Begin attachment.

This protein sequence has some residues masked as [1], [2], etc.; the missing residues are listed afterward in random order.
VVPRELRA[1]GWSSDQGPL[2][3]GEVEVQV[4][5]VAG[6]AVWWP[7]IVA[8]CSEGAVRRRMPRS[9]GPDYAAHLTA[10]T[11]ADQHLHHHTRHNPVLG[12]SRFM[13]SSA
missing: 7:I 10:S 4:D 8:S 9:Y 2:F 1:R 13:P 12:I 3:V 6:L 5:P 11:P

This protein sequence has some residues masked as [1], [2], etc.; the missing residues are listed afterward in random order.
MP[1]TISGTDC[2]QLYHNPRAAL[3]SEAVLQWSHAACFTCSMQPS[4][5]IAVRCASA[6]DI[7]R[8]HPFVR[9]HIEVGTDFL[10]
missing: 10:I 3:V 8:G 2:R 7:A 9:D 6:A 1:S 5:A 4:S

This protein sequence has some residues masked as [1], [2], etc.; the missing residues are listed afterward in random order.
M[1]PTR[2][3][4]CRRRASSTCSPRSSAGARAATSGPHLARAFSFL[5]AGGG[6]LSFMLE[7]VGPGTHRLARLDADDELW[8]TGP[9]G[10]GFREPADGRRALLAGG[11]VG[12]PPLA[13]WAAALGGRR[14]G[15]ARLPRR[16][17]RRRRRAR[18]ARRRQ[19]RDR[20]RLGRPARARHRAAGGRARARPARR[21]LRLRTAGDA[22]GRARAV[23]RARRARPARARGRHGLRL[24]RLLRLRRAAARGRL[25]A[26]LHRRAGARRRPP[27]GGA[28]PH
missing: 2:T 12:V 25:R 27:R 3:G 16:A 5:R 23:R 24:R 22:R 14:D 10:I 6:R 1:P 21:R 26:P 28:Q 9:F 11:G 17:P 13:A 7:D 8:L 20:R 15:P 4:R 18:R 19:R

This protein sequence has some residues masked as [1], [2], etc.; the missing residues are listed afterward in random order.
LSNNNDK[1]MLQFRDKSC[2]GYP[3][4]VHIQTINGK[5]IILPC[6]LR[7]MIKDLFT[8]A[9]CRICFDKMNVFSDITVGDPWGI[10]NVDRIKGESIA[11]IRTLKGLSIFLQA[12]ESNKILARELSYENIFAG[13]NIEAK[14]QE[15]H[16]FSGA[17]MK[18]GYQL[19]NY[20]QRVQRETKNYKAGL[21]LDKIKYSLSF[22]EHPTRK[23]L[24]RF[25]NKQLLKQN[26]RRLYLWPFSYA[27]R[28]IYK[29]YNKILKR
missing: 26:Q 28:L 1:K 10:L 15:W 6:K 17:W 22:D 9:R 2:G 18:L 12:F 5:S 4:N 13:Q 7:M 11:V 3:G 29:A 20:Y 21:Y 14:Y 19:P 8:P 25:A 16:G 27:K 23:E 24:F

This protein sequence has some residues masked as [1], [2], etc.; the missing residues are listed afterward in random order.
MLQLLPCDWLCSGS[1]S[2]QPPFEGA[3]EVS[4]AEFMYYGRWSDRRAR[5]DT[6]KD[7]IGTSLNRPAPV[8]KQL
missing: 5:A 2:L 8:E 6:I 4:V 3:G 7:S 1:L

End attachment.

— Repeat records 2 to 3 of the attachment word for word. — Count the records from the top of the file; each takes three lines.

This protein sequence has some residues masked as [1], [2], etc.; the missing residues are listed afterward in random order.
MP[1]TISGTDC[2]QLYHNPRAAL[3]SEAVLQWSHAACFTCSMQPS[4][5]IAVRCASA[6]DI[7]R[8]HPFVR[9]HIEVGTDFL[10]
missing: 10:I 3:V 8:G 2:R 7:A 9:D 6:A 1:S 5:A 4:S

This protein sequence has some residues masked as [1], [2], etc.; the missing residues are listed afterward in random order.
M[1]PTR[2][3][4]CRRRASSTCSPRSSAGARAATSGPHLARAFSFL[5]AGGG[6]LSFMLE[7]VGPGTHRLARLDADDELW[8]TGP[9]G[10]GFREPADGRRALLAGG[11]VG[12]PPLA[13]WAAALGGRR[14]G[15]ARLPRR[16][17]RRRRRAR[18]ARRRQ[19]RDR[20]RLGRPARARHRAAGGRARARPARR[21]LRLRTAGDA[22]GRARAV[23]RARRARPARARGRHGLRL[24]RLLRLRRAAARGRL[25]A[26]LHRRAGARRRPP[27]GGA[28]PH
missing: 2:T 12:V 25:R 27:R 3:G 16:A 5:R 23:R 24:R 22:R 14:D 10:I 6:R 1:P 21:R 26:P 28:Q 9:F 11:G 17:P 13:A 7:D 8:L 20:R 15:P 4:R 18:R 19:R